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NEWS
December 14, 2006
Eastern Elementary School C-SAFE Homework Club students made wampum beaded necklaces in a craft lesson provided by Ron Lytle and volunteer artists from the Contemporary School of the Arts and Gallery Inc. and local art students. The Wampanoag Indians used the wampum as symbols of power and authority. The beads were given monetary value and used to trade and barter with. After making the necklaces, the students calculated how much they were worth. The C-SAFE Homework Club is comprised of a total of 25 students in third, fourth and fifth grades.
NEWS
by TIFFANY ARNOLD | December 16, 2005
tiffanya@herald-mail.com HAGERSTOWN - Beads were what was missing from downtown Hagerstown's art district, if you ask Allie Baumler and Nathan Buchman. Buchman, 23, and Baumler, 22, are co-owners of The Potomac Bead Company at 109 S. Potomac St., a shop that specializes in one-of-a-kind baubbles. The shop across from Washington County Free Library opened last month. "There wasn't anywhere to get beads anywhere around here," said Baumler, a jewelry maker. "You had to go like 30 miles just to get them.
NEWS
by RICHARD BELISLE | December 20, 2002
waynesboro@herald-mail.com MERCERSBURG, Pa. - Jill Sipes, a single mother of three diagnosed with terminal cancer, left Wednesday for treatments in a clinic in Mexico after more than $20,000 in donations came in this week, her mother, Lois Lynch, said Thursday. Sipes, of Mercersburg, has been trying to raise the money for the experimental treatments since doctors in Baltimore told her her condition was hopeless after three months of chemotherapy failed to reduce the tumors that have spread through her upper body.
NEWS
January 8, 2012
Cpl. Detective Greg Alton of the Washington County Sheriff's Office is seeking the owners of two items that were recovered as a result of investigations into burglaries in the county. One of the items appears to be a pendant for years of service at a company, Alton said. Oil, Chemical & Atomic Workers is engraved on the pendant, which is on a piece of cardboard that reads "Bastian Brothers. " The second item is a bracelet that might have belonged to a small girl, Alton said.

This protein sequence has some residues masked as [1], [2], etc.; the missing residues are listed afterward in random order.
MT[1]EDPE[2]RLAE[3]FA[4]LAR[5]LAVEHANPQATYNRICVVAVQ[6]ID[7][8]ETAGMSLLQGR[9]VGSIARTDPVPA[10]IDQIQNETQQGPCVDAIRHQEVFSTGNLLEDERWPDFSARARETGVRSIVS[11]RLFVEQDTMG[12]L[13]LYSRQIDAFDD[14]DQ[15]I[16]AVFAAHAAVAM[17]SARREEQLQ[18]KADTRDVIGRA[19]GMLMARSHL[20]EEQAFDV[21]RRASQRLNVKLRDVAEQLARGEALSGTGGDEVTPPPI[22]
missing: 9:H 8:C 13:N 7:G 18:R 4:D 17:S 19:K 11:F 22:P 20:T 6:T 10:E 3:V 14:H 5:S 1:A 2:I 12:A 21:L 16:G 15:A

NEWS
by CANDICE BOSELY | September 27, 2003
martinsburg@herald-mail.com Marcus C. Thomas isn't sure whether he'd be painting today if March 3, 1986, had turned out differently. It was on that day that, while skiing, Thomas fell and slid head-first into the base of a tree, breaking his neck and fourth cervical vertebrae. As he adjusted to life as a man paralyzed from the shoulders down, Thomas received a set of watercolors for Christmas that year. Thomas is one of around 170 artists with work on display at the 28th Annual Fall Mountain Heritage Arts and Crafts Festival outside of Harpers Ferry.
NEWS
by | November 6, 2003
Anne Bowers, Middleway, 1-304-725-0567 Bowers weaves a rich mix of traditional and contemporary baskets from materials such as reeds and seagrass, adding details like oak handles and curls that resemble flowers. Treva Blackford, Kearneysville, 1-304-728-8004 For the past decade, Blackford has designed and hand-produced teddy bears. Her Brown Shop Bears are made of mohair with movable joints, filled with excelsior, polyfill and/or pellets, and are hand-stitched.
NEWS
by BONNIE HELLUM BRECHBILL/Staff Correspondent | December 30, 2002
Cookies and candy canes are helping a young mother fight for her life. Shelley Leab of Mercersburg organized a cookie walk at the First United Methodist Church in Mercersburg to raise funds for the experimental cancer treatment Jill Sipes is receiving at the Oasis of Hope Clinic in Mexico. Leab exceeded her goal of 150 dozen donated cookies; she had about 175 dozen when the doors opened at 10 a.m. Saturday. The event raised $530 for Sipes. Sipes, 32, of Mercersburg, was diagnosed with an aggressive form of cancer in July, the day after her daughter, Lexi, was born.
NEWS
February 28, 2008
MARTINSBURG, W.Va. - A full three weeks have passed since Mardi Gras celebrations came to an end in New Orleans, but a family-style event billed as the largest of its kind in the Eastern Panhandle aims to continue the bead and moonpie fun a little longer on Sunday in Martinsburg. "Mardi Gras 2008 - Celebration of the Family" will be from 1:30 to 5 p.m. at Moose Lodge 120 at 201 Woodbury Ave. Tickets are still available and more information can be obtained by contacting the Family Resource Network of the Panhandle Inc., one of the sponsors, at 304-264-1554 where tickets can be purchased.
NEWS
by Chris Copley | February 24, 2003
chrisc@herald-mail.com In the United States, Mardi Gras is nearly synonomous with New Orleans. The late winter celebration in Louisiana's party capital is a holiday for eating, drinking and extreme partying. Mardi Gras is the French name for a Christian tradition of last-minute feasting on the day before the beginning of Lent - a six-and-a-half-week period of fasting and sacrifice before Easter. The modern traditions of Mardi Gras, however, include extravagant costumes, bead necklaces thrown from parade floats, excessive eating and drinking, even public displays of nudity to celebrate on March 4. Tri-State residents can find a mellower Mardi Gras mood much closer than Louisiana.
NEWS
By HANNAH TUSSING / Pulse Correspondent | October 9, 2007
What do most teens do when they go to a mall? Eat, window shop, drink coffee, maybe catch a movie. But did you know you can do all that on a Saturday in downtown Hagerstown? There are lots of shops, cafes, a bookstore and library, all within a few blocks. It's good exercise, plus, it supports local business. Do you like to get up early? Your first stop might be the Hagerstown City Farmers Market at 25 W. Church St., open from 5 a.m. to noon Saturdays. It's an old-fashioned, noisy market with many vendors.